five minutes. We also got a slightly different insight from
Team Dimension Data of how brutal this race is, and not just on your legs. This is the particularly sore looking hand
of Jay Robert Thomson. Ouch. Just before we finish with this race, a quick
message of congratulations to Tanguy Turgis, who, at just 19, became the youngest finisher
or Paris Roubaix for over half a century, coming in with his older brother in 42nd place. Meanwhile at the Scheldeprijs last Wednesday,
we saw a much reduced sprint finish. A quick list at the winners of previous editions
is all you need to see that this is very much a sprinters classic, but not only were the
weather conditions particularly attritional, but a whole group got disqualified, and combined
that meant we only had a group of fourty contesting the win. Why were they disqualified? Riding through a train crossing on red. Some riders apologised, some said they didn’t
have time to react, and others claimed the first group should have been disqualified
too. Amongst those DQ’d were Arnaud Demare and
Dylan Groenewegen. The race was over for Marcel Kittel, on the
other hand, due to three punctures. In the end it was yet another win for Quickstep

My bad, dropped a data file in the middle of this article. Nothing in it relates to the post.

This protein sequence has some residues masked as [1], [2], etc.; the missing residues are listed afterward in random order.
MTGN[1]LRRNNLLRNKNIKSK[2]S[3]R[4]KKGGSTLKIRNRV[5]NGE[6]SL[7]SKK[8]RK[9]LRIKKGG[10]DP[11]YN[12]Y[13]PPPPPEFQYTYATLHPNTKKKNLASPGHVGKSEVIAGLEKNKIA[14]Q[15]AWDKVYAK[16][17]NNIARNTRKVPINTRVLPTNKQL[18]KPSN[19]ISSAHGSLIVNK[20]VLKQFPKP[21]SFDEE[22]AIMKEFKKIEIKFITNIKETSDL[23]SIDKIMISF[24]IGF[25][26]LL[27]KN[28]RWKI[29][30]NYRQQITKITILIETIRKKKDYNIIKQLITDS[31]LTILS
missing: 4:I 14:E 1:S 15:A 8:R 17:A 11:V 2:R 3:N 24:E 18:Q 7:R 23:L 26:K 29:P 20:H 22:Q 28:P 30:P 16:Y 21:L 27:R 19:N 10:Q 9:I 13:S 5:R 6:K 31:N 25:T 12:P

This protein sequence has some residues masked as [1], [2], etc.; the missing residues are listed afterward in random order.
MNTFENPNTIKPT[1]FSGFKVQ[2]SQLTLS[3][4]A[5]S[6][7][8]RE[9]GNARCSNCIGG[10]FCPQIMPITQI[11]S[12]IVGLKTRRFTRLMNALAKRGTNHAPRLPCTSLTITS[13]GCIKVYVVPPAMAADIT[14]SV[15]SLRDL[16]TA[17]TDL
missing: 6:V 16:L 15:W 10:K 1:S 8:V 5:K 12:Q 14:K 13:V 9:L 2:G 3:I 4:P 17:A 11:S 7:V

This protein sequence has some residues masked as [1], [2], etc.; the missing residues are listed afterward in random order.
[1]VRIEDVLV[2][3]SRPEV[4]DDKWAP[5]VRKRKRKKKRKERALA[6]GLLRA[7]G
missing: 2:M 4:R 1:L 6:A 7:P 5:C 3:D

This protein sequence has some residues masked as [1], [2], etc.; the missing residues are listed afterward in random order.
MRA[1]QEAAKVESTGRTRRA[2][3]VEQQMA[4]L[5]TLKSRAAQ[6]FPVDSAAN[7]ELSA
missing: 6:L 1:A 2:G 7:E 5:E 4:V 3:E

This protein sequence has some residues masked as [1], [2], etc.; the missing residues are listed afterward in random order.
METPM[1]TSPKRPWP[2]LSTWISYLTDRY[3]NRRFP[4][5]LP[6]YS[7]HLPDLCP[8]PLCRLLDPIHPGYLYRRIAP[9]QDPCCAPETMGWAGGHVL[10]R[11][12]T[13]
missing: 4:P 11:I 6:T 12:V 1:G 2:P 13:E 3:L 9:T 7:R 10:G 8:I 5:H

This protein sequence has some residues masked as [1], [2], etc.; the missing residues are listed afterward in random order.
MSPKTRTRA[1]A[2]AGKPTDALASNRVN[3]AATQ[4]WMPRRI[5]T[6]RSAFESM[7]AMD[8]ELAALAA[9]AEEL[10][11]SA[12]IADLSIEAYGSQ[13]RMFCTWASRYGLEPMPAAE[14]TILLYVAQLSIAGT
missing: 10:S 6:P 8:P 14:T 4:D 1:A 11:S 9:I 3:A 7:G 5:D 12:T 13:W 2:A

– neo pro Fabio Jakobsen taking his second win in the space of three weeks, ahead of
Pascal Ackermann and Chris Lawless – average age of the podium? Twenty two. THAT makes me feel old. Quickstep continued their run of quite amazing
form over the first two days of the Itzulia Basque Country – Julian Alaphilippe won the
opening two stages, both times getting the better of Primoz Roglic. A sprint finish on stage 3 saw Jay McCarthy
take a well deserved win, his 2nd of the season, but it was the time trial on stage 4 that
saw Roglic come into his own. The former ski jumper won the stage and launched
himself into a commanding lead in the overall classification. And such was the Lotto Jumbo rider’s form
that, despite a lot of pressure being put on by Mikel Landa and Movistar, he held steady
over the last two stages to take what is his biggest stage race win to date. Last week I mentioned that it’s one of the
hardest one week races on the Calendar – and to underline that here’s some more trainingpeaks
data, this time from Team Dimension Data’s Ben King – for the first hour and a half of
stage 2, he had an average power of three hundred and forty six, and a normalised power
of three hundred and eighty six – and he’s a 68kg climber. Bonkers. It was another impeccable performance for
Boels Dolmans at the Healthy Aging Tour in the Netherlands – winner of the prologue?….well